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Review: Smoke and Mirrors, Neil Gaiman

This is a collection of short stories and poems that Neil Gaiman has either written for publication elsewhere or had lying around for other  reasons and collected in this volume.  The stories are extremely varied, many are dark and involve magic (as one might expect), and there are even a few fairy tale retellings.  A few of the stories pay homage to other writers and the explanations for these are given in the introduction, which is extremely helpful as one goes on.

I found this collection to be a bit of a mixed bag.  I really enjoyed a lot of the stories, but I’m not a huge fan of poetry, and these didn’t strike me as particularly good.  This may just be my own personal defect, but I enjoyed the prose short stories much more.  I found myself at a disadvantage occasionally because I hadn’t heard of the author Gaiman was imitating or honoring, but for the most part these were interesting selections.

I haven’t read Gaiman in a while and I was surprised by how sexual some of his stories were, too.  One was particularly explicit, describing virtually everything that goes on in a bedroom scene, and I hadn’t really expected that at all.  Another one is about a man obsessed with finding a girl photographed naked in a magazine, always aged nineteen no matter when the pictures appear.  I didn’t remember if this was typical of his work or if he’d just made exceptions here.  A lot of the stories were creepy and had dark or ambiguous endings.  As I was going along, I thought this would be perfect for the RIP challenge, even though it’s a long time until the next one.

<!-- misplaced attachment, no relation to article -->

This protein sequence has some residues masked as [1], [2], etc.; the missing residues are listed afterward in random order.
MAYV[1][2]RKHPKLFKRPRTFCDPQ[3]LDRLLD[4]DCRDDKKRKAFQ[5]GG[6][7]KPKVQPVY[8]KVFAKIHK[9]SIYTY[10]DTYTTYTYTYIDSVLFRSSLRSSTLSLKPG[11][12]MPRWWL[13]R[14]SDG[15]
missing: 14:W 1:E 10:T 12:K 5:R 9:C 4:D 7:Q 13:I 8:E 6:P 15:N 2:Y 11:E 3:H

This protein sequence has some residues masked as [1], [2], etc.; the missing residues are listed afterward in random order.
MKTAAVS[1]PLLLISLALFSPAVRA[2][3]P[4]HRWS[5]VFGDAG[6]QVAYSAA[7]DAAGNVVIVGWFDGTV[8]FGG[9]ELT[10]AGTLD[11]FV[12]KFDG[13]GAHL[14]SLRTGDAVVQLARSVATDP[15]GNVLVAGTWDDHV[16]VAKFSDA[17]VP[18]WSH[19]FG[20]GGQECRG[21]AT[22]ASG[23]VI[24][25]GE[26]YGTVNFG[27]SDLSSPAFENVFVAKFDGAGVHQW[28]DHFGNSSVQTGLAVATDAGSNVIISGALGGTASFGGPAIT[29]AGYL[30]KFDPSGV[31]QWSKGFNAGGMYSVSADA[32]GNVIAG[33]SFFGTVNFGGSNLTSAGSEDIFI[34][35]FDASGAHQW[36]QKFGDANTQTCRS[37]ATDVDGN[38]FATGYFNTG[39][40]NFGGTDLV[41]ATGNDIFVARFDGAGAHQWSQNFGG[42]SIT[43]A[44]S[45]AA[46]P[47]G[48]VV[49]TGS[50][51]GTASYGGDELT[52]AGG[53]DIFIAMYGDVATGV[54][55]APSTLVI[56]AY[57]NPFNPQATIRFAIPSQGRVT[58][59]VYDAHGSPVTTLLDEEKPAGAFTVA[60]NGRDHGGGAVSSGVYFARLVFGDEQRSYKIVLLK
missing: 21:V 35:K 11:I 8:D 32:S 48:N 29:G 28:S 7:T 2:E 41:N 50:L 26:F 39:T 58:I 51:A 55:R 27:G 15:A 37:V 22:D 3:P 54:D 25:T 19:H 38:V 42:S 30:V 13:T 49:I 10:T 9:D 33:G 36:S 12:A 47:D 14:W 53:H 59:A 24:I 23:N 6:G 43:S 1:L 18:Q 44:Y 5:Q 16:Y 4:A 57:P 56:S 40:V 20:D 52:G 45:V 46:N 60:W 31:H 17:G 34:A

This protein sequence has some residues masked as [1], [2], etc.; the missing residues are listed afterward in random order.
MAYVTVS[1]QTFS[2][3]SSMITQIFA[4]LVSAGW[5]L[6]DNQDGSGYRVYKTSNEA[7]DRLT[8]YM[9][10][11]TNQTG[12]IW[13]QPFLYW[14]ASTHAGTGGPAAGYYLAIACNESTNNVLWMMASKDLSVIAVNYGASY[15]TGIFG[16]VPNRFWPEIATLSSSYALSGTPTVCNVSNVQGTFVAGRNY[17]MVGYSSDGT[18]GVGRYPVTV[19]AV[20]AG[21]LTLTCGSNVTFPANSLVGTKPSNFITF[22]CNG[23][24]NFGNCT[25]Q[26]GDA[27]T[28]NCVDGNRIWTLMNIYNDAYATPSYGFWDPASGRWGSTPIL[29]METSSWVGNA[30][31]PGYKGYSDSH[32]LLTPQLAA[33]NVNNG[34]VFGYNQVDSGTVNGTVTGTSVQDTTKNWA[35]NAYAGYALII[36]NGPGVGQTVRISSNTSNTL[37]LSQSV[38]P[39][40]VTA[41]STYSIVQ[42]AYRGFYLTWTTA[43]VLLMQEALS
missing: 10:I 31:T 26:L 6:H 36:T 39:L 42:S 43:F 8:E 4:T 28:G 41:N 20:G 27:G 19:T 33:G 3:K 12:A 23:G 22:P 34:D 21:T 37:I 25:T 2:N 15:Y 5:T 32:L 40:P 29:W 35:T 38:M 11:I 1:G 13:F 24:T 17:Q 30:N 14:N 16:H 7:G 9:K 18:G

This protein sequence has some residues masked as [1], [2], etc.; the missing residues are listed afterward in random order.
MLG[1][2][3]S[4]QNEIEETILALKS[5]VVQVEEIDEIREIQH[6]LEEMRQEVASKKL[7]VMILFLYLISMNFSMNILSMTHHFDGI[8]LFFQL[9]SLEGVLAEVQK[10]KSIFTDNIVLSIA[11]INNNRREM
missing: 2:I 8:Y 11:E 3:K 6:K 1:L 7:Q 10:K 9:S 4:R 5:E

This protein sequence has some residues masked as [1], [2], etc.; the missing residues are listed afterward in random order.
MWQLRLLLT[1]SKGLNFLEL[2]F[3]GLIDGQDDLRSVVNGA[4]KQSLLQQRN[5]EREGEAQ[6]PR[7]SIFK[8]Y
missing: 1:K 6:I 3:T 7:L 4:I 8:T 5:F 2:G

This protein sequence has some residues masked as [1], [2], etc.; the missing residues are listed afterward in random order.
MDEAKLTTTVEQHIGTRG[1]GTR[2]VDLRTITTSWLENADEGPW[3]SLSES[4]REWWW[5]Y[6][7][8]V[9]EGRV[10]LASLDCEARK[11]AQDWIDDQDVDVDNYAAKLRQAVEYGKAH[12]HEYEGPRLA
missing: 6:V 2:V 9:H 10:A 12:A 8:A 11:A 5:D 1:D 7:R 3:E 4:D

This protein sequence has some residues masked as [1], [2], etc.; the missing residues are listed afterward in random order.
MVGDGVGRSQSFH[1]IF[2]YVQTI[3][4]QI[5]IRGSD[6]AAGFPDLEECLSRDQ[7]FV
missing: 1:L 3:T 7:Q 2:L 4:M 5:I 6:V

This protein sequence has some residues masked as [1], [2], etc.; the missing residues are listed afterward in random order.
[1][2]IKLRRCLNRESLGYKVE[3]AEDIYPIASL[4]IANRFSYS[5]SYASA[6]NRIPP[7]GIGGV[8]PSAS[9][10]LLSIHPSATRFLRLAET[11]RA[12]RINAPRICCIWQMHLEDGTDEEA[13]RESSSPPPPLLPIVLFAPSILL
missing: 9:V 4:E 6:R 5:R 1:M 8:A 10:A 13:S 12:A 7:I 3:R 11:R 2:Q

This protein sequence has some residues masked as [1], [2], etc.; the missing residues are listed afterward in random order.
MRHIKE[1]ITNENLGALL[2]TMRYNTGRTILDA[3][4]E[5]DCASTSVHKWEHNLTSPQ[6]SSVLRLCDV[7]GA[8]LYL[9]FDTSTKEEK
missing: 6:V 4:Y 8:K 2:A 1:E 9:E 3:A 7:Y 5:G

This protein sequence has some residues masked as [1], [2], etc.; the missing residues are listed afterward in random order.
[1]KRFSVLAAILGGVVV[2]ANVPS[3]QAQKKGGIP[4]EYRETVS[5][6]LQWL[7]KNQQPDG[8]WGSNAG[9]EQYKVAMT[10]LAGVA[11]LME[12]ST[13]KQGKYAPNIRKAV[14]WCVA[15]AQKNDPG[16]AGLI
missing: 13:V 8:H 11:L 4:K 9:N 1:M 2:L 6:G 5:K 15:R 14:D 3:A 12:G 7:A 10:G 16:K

I don’t really have any deep thoughts about this collection, but I think it speaks volumes that while I normally take forever to read short story collections (I’ve had a different one going for a couple of weeks), I finished this one in a couple of days.  The stories are often very short, two to three pages, and Gaiman writes well.  The stories go oddly well together, often picking up on themes, like magicians’ magic (hence smoke and mirrors) and using various bits of mythology to make his reader think.

Overall, Smoke and Mirrors is recommended, especially if you enjoy short stories and creepier fantasy.

I am an Amazon Associate. I borrowed this book from my local library.

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